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On Sun, Apr 03, 2011 at 03:32:23AM +0900, 7stud -- wrote:
> Kyle X. wrote in post #990532:
> >
> > This would then allow me to all in one .to_f, yes?  Would this be
> > possible to do without flattening, or is it not possible with arrays in
> > an array?
> 
> You wouldn't want to flatten in that case.  Instead you can use some 
> nested map() calls:
> 
> data = [[0,1,2],[3,4,5],[6,7,8]]
> 
> transformed_data = data.map do |arr|
>    arr.map do |int|
>      int.to_f
>    end
> end

. . . or, for a one-line version:

    transformed_data = data.map {|arr| arr.map {|int| int.to_f } }

I don't recommend trying to fit everything into one line, of course.
Spreading things out a bit can make them easier to understand later,
sometimes.  You should (pretty much) always judge how you organize your
code by how easily another programmer will be able to understand it, even
if that other programmer is you six months later after having forgotten
what you did when you first wrote it.


> 
> map() sends each element of the data array to the block parameter arr. 
> Because each element of the data array is a sub-array, I named the block 
> parameter 'arr' to indicate that.  Now that you have a reference to the 
> sub-array inside the outer block, you can apply another map() to the 
> subarray to do the actual transformation.  The inner map() block returns 
> a new array that has transformed one of the data sub-arrays to floats. 
> And the outer map stuffs each of those returned-transformed-arrays into 
> a new array--producing the final result.

What he said.  You can read more about it (and other Ruby Array methods)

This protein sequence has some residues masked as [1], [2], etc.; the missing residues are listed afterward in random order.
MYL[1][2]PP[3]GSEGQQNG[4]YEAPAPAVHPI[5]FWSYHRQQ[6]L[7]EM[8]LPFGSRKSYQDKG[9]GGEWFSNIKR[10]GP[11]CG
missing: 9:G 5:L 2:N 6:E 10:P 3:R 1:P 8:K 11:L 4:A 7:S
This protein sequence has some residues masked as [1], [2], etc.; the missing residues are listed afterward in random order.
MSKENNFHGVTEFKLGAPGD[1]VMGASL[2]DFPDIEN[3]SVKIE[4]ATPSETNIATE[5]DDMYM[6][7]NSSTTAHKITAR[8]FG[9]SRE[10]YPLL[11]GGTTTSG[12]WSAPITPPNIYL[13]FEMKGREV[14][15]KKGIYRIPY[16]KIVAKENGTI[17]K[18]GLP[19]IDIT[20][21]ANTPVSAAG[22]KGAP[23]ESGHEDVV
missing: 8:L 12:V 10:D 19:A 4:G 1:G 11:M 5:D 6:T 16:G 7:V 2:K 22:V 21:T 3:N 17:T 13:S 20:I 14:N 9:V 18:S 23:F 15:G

using either ri or Google (of course).  For instance, part of what you
get from `ri Array` is:

    Includes:
    ---------
         Enumerable(all?, any?, collect, count, cycle, detect, drop,
         drop_while, each_cons, each_slice, each_with_index, entries,
         enum_cons, enum_slice, enum_with_index, find, find_all, find_index,
         first, grep, group_by, include?, inject, inject, map, max, max_by,
         member?, min, min_by, minmax, minmax_by, none?, one?, partition,
         reduce, reject, reverse_each, select, sort, sort_by, take,
         take_while, to_a, to_set, zip)

. . . and you can use ri to find out about each of them, such as by
asking it about map with `ri Array.map`.  In Google, I find that doing a
search for something like "ruby array" (without quotes) basically always
gives me the documentation for the appropriate class as the first hit.
For "ruby array", I get this as the first hit:

    http://www.ruby-doc.org/core/classes/Array.html

Sometimes, solving a problem in writing Ruby code is as simple as
checking out method lists like those provided by ri and Google to remind
myself about a method I forgot I had at my disposal.

-- 
Chad Perrin [ original content licensed OWL: http://owl.apotheon.org ]

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